Then he goes on to explain the dhatus, the three doshas and their subcategories. The six tastes and their characteristics with examples are also explained and there is a chart explaining the composition, qualities and effects of the six tastes, and a list of foods and spices according to their attributes.

Chapter 2 Balanced Nutrition

Johari writes that most diseases are the result of wrong eating habits and/or of eating antagonistic foods. He explains that we need to understand the qualities of foods and how they interact with each other, in order to prevent disease.

The chapter contains quite detailed information about proteins, carbohydrates, fibres, sugar, starches, vitamins and minerals, water, and salt. He compares and contrasts western and Ayurvedic principles such as the fact that in Ayurveda there is no mention of vitamins because the ancients combined their food so skilfully that they created a fully balanced diet.

Chapter 3 Foods And Their Healing Properties

A significant chapter is dedicated to cow’s milk and its qualities. Its religious and cultural relevance, nutritional value, and its curative qualities. Some claims I find a bit controversial such as the fact he mentions milk fats can even cure tuberculosis and cancer as long as the milk is fresh and the cow is not fed with formula foods.

Chapter 3 also contains information on grains, wheat, wheat flour, and rice. It lists all fruits according to their characteristics and their effect on the doshas and the uses of various fruits.  He writes about various ways to fast such as a forty day milk fast and a three day grapefruit juice fast, followed by a forty to sixty day milk fast (!)

The chapter continues with a description of some common vegetables, and goes through a description of each vegetable’s properties, taste and effect on the body.

He does the same in the chapter on flavourings and spices. He even gives a recipe to counteract foods that “taint the breath”. There is a list of sattvic, rajasic and tamasic spices, that I found very handy. I learnt a lot from the descriptions about the properties for example on turmeric. There is a chapter on sweeteners, which is limited to honey and raw cane sugar then descriptions of various nut types.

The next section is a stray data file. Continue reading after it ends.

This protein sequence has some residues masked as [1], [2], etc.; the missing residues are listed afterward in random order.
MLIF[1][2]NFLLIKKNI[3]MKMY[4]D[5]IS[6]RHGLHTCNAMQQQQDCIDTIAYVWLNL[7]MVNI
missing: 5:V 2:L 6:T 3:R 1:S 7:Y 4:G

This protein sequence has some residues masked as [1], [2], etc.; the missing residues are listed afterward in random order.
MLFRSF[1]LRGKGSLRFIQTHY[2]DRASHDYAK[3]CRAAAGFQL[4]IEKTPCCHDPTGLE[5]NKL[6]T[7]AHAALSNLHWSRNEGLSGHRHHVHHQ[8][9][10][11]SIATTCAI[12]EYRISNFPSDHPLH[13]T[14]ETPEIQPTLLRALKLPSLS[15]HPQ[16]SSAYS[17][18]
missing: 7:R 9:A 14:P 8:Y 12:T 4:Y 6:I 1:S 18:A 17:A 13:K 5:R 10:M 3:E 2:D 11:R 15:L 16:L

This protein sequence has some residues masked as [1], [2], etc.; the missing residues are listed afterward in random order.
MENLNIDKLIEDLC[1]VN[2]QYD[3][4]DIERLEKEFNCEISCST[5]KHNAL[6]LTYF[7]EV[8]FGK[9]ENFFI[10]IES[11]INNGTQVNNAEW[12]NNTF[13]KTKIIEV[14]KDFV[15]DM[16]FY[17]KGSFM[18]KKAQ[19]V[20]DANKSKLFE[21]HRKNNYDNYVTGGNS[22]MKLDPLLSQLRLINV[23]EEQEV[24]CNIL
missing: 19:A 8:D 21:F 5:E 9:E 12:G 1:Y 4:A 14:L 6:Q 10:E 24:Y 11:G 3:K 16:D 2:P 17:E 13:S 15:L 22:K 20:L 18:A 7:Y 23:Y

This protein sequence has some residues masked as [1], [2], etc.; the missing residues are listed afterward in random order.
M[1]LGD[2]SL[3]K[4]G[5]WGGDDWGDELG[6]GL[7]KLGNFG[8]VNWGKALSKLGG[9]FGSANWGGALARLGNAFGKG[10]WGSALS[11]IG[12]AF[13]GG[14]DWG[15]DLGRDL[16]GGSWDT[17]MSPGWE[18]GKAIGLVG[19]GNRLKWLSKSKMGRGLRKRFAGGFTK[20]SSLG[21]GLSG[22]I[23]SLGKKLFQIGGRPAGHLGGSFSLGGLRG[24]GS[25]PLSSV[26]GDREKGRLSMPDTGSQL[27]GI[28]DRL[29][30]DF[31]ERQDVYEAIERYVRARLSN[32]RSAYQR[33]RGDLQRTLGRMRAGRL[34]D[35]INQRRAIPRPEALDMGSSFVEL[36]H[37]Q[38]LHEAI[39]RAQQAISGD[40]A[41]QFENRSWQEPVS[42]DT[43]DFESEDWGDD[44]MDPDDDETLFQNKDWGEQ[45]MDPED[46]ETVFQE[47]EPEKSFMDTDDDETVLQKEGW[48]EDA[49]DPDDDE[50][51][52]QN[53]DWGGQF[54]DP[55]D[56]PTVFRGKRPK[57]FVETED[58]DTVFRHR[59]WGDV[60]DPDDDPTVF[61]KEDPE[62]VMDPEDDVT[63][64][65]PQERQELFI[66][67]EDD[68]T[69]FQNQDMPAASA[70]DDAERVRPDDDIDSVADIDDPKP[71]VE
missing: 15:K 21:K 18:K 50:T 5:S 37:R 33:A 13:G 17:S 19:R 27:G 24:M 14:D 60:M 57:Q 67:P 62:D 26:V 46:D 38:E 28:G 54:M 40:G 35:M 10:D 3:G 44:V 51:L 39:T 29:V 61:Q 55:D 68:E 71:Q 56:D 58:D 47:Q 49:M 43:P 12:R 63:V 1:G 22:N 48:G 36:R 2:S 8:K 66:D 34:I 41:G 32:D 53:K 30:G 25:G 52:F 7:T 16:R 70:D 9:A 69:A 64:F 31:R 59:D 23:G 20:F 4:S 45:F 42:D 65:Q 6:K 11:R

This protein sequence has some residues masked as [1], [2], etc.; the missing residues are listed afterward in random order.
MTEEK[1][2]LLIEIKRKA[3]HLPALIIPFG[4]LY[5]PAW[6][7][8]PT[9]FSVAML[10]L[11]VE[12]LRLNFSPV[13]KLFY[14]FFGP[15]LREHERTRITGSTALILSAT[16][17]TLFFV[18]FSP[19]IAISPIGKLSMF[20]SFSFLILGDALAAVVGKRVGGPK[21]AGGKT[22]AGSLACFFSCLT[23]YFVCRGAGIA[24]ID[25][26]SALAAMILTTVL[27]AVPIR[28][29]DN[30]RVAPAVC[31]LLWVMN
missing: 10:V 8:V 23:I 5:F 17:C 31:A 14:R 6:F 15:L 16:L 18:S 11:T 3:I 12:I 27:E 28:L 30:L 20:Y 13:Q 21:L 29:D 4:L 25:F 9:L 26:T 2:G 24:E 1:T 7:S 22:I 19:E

Chapter 4 Guidelines For Preparing And Eating Foods

The chapter starts with an explanation of vibrations. He explains that food picks up the vibrations of the cook. He suggests not tasting food while cooking but to cook by feeling. Also, to eat only after the food has been offered to god first.

Then a list of incompatible foods and what to do to promote healthy eating. The list is exhaustive, from what to have in the room to what to wear, whom to serve first, second and third. He recommends washing the hands, face and feet before eating. Also, to only eat when the right nostril dominates and drink only when the left nostril dominates. Only eat when hungry, and preferably six hours after the previous meal. Washing ones hands, face, mouths and eyes after meals is also good for the digestive system. Rest after lunch but do not sleep. If one cannot walk outside, one can take 108 steps indoors. Take no solid food before a bowel movement. Do not face south when eating as it drains energy. Avoid laughter while eating, silence is preferable. It is preferable not to defecate for two or three hours after eating.

The chapter ends with a list of cures for indigestion caused by a particular food and how it can be cured by eating another type food.

Chapter 5 Food and the Cycles of Nature

The chapter starts with a description of food according to the seasons. He explains the characteristics of each season and the importance of eating foods that are in season. The author even goes so far to write about food for each day of the week. There is a chart, illustrating which foods to eat of a specific colour on the day that corresponds astrologically to that colour or quality. For example, on a Wednesday, one should eat coriander leaves, spinach, mung beans, broccoli and other green food because Wednesday is ruled by mercury and its colour is pear green.

Chapter 6 Food And Consciousness

In this chapter, the author describes Sattva, Rajas and Tamas in detail and the purpose of the gunas.

PART II THE RECIPES.

Introduction To The Recipes

In this chapter, tips are given there about the utensils one could use in the kitchen, with a description of each utensil and what its purpose is.

Appendices.

In the last section, you will find meal combination ideas, recipes for the sick and elderly and again, a section on milk.

Conclusion

I cooked several recipes from this book and was underwhelmed by all of them. Despite the use of spices, I found them bland. What I found missing was a clear instruction with each recipe as to which dosha it was suitable for.

Overall, I think this book does have an excellent introduction to Ayurveda. The author is clearly a scholar of Ayurveda, but I think it might be too much detail for someone who is just learning about Ayurveda. It is not a beginners guide, and I think it does assume you already have a basic knowledge of Ayurveda. I missed most a note next to each recipe about the dosha it is suitable for. Then again, because that information was not given, you had to think for yourself!